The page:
The tumultuous 2020-2021 school year ended, and one week later I voluntarily went in for foot surgery, a medical necessity that would leave me bed-ridden for the remainder of the summer. Being helpless is not something I do well. Being still is also something that I didn’t do very well, minus the few minutes a day that I would devote to meditation or yoga. My post-surgery recovery was like an all-day forced meditation period. I couldn’t walk, which meant I couldn’t do simple tasks such as cooking or cleaning. I couldn’t do yoga or dance or hike. I had to simply sit with my thoughts (and with a whole lot of movies and TV shows on Netflix.) This is the month where I learned to ask for help and where I learned to surrender to the Art of Nothingness. I was so grateful to all the people in my life who stepped up to help me without asking, and those who helped after I learned to express my need for something.
July: Her by Alanis Morissette
I was not expecting to be as bed-ridden as I still was in July. I thought I’d be back to “normal” after 6 weeks, but apparently the word “healed” means something entirely different to the foot surgeon than it does to the patient. My foot required daily icing and elevation, which I grew accustomed to by July and in fact, I had learned to enjoy my forced down-time. Perhaps for the first time in my adult life, I was off-duty. As I laid on my back with ice on my foot I read, I dreamt, I processed, I prayed. This song by Alanis is representative of my mood and my seeking for the next (literal) step in my life. It was in this stillness that I dreamt of moving from our former family home to a place of my own. Almost as quickly as I put that thought into the Universe, it was met with affirmation. A dream home for me to start over became available and despite the crazy housing market in Boise, my offer was accepted without entertaining any other offers. Just like that, my dream and my prayer became a reality. Oh shit, how am I going to pack up an entire house while hobbling on one foot? I think I’ll pray a little bit more to Her.
August: Home by Phillip Phillips
With the help of my tribe of friends and my Mom and step-dad, we managed to move me out of my 3000 square foot home into my sweet new 1700 square foot abode. Nothing has felt so right as this home, this new space for dreams to grow and for me and my kids to start over. There are so many songs about “home” and the reason for this choice is the opening lyrics “Hold on to me as we go, as we roll down this unfamiliar road. And although this wave is stringing us along, just know you’re not alone, ’cause I’m going to make this place your home.” Buying my new home felt like my first true step as an independent single woman/mom. It was scary as all get-out and definitely overwhelming, but I knew that it’s what our family needed to start over. I began the summer without a thought of moving, and despite my foot surgery (or perhaps because of my foot surgery!), I ended the summer living in a brand new place. August reminded me that when you really want something and when it’s in the best interest of your higher self, the universe will conspire to make it happen (my paraphrasing from the Alchemist).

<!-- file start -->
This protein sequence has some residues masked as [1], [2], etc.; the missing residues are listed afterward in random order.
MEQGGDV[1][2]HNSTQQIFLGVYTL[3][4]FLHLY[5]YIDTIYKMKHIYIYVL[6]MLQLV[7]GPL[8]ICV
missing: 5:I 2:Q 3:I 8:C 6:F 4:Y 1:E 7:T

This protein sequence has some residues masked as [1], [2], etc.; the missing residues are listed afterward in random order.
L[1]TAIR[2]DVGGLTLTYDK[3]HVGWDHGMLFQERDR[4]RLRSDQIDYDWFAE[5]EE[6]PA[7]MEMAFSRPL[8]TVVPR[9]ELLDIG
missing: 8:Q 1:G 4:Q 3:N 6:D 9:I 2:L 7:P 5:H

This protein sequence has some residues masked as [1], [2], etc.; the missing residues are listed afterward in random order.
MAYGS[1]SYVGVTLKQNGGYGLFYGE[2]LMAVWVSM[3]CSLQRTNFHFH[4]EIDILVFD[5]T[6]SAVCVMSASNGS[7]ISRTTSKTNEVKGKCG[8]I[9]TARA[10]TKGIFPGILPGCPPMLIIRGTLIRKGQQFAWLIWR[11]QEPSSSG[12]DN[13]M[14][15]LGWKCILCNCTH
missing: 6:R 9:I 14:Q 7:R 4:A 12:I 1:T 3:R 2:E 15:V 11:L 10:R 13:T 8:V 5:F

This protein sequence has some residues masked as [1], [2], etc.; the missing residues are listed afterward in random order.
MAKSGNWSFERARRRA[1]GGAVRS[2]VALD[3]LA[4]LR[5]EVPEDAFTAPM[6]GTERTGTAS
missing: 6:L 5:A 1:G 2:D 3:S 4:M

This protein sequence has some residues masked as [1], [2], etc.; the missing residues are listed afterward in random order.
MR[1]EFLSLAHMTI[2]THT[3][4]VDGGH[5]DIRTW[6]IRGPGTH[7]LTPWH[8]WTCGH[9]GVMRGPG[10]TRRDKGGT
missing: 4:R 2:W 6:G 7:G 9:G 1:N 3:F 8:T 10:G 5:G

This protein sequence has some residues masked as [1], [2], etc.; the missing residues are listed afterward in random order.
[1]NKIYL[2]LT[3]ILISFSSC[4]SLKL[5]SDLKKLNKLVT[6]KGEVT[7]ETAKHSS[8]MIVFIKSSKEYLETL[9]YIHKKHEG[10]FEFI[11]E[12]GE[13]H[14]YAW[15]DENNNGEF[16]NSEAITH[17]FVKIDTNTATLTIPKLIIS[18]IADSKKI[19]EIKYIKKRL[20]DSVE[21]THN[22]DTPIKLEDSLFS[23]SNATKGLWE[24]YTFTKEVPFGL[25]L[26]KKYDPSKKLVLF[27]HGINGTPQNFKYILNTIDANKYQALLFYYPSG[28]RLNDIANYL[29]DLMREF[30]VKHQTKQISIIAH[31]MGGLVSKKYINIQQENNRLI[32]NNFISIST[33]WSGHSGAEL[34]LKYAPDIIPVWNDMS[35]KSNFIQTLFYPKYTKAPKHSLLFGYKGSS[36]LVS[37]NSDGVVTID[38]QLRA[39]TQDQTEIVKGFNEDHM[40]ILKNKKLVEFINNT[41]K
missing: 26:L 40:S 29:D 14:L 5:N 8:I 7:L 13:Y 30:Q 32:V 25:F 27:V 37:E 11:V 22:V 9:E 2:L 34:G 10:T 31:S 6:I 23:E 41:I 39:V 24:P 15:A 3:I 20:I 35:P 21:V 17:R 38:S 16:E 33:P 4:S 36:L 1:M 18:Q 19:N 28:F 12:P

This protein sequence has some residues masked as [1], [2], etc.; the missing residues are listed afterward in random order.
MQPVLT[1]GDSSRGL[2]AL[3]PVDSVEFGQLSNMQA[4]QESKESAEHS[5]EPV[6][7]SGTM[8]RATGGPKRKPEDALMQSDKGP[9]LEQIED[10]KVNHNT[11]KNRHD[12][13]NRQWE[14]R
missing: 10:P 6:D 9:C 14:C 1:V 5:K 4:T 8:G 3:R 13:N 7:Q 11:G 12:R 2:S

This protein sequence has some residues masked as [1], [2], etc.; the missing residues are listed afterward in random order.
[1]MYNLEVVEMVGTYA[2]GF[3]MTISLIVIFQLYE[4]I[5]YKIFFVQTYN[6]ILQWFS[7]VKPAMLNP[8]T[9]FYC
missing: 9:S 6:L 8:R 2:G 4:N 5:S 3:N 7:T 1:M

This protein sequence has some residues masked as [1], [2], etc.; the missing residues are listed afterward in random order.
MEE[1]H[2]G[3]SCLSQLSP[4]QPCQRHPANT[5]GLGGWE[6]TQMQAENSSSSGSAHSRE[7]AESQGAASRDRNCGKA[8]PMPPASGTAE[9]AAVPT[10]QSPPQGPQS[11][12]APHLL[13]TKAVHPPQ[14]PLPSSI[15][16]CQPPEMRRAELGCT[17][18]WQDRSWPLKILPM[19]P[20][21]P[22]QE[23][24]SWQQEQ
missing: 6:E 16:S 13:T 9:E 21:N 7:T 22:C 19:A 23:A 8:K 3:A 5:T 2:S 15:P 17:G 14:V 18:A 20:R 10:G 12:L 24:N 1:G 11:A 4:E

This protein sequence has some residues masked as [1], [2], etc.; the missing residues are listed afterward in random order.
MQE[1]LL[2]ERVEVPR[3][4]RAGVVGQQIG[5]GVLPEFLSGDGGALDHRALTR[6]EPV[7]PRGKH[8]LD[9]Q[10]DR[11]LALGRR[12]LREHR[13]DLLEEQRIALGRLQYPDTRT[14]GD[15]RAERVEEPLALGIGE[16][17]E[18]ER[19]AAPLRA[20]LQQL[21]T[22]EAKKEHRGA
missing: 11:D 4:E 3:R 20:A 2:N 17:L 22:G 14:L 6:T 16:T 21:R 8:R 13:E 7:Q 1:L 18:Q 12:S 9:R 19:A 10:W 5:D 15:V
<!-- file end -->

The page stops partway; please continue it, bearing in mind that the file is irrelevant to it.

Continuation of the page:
September: I Can Still Feel You by Michael Franti
Just as I thought my life was rising to meet me and my fresh new start, I was dealt a blow that I still haven’t recovered from. It was the morning of September 8th and I was so excited to have my former student Calvin come talk with my students about his incredible life story later that day. But he never woke up from his sleep. At age 19, my beloved student Calvin died in his sleep. One week to the day after his untimely death, I went to see Michael Franti & Spearhead where they sang this song. “I can feel you when I look at the stars and in the tremble of the falling rain. I can feel you in all of my joy and in all of my pain. I can still feel you, even after you’re gone gone gone.” Through Calvin’s death, I’ve learned to look more closely at the subtle signs of the Universe and to seek out messages from the other side. His death put me back in touch with my spirituality and there’s hardly a day that goes by where I don’t talk to my Angel Named Calvin. It still doesn’t make sense, and I still feel like he had so much life to live and love to share. Knowing Calvin, then losing him has forever changed me as a teacher and a student of life.